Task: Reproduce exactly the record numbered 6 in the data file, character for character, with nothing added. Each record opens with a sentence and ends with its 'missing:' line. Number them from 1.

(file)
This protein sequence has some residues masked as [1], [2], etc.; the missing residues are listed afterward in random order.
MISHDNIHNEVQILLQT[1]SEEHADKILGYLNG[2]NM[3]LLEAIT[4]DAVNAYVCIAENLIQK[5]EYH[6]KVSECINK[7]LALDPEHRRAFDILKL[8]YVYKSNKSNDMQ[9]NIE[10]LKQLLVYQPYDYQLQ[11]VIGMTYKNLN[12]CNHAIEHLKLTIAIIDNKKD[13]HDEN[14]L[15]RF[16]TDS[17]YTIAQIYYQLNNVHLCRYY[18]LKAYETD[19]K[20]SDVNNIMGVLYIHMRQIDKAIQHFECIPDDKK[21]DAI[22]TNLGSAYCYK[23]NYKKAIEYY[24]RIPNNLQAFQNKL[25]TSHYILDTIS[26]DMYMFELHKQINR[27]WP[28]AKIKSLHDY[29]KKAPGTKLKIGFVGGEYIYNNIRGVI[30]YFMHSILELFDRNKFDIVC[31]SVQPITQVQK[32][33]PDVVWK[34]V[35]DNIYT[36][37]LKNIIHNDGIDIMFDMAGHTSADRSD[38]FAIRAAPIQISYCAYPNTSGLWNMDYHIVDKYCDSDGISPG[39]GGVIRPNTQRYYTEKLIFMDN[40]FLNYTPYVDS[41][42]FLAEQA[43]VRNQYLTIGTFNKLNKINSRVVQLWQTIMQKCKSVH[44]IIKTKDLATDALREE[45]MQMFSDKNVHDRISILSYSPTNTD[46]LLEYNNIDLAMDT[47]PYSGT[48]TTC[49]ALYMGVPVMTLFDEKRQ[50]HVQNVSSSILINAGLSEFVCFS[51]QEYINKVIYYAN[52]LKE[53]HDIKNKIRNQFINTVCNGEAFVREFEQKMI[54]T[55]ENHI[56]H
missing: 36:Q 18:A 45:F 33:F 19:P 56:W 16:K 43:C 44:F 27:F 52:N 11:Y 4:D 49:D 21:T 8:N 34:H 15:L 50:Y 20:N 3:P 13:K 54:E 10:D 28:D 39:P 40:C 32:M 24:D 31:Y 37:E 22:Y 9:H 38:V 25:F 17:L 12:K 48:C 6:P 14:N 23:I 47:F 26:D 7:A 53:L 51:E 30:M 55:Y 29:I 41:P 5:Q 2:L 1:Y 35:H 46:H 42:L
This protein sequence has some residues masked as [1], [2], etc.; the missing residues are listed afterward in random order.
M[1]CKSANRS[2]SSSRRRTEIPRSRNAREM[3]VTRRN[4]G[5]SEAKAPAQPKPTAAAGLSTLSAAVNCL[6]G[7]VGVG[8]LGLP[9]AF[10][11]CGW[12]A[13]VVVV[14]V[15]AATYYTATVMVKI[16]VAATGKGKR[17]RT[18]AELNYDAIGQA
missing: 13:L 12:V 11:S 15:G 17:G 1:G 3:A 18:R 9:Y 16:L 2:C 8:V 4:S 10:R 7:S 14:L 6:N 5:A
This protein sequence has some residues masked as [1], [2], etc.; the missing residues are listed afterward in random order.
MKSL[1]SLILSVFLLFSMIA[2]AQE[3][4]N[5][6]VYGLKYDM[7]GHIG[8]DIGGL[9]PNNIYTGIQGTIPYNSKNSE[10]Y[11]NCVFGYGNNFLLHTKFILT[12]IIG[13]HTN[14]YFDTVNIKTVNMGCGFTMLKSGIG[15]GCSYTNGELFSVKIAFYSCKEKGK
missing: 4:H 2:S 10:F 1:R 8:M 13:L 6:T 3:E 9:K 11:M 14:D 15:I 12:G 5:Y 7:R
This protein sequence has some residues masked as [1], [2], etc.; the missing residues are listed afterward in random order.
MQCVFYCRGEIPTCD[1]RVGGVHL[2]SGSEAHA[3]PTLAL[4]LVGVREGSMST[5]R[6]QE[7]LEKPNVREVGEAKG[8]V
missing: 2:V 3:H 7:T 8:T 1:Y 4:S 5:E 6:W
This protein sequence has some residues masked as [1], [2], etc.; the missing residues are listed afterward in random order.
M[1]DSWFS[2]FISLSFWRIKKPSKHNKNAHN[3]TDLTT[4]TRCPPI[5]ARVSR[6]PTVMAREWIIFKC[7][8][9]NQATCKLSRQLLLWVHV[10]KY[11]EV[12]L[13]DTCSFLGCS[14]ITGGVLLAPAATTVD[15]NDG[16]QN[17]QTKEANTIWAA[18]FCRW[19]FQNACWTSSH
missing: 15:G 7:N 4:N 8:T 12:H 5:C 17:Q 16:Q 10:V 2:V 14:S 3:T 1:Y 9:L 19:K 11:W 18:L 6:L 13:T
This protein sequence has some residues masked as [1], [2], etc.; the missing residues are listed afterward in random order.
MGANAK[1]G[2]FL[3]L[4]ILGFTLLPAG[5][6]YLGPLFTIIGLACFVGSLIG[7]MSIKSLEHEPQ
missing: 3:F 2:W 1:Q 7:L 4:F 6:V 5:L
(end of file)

This protein sequence has some residues masked as [1], [2], etc.; the missing residues are listed afterward in random order.
MGANAK[1]G[2]FL[3]L[4]ILGFTLLPAG[5][6]YLGPLFTIIGLACFVGSLIG[7]MSIKSLEHEPQ
missing: 3:F 2:W 1:Q 7:L 4:F 6:V 5:L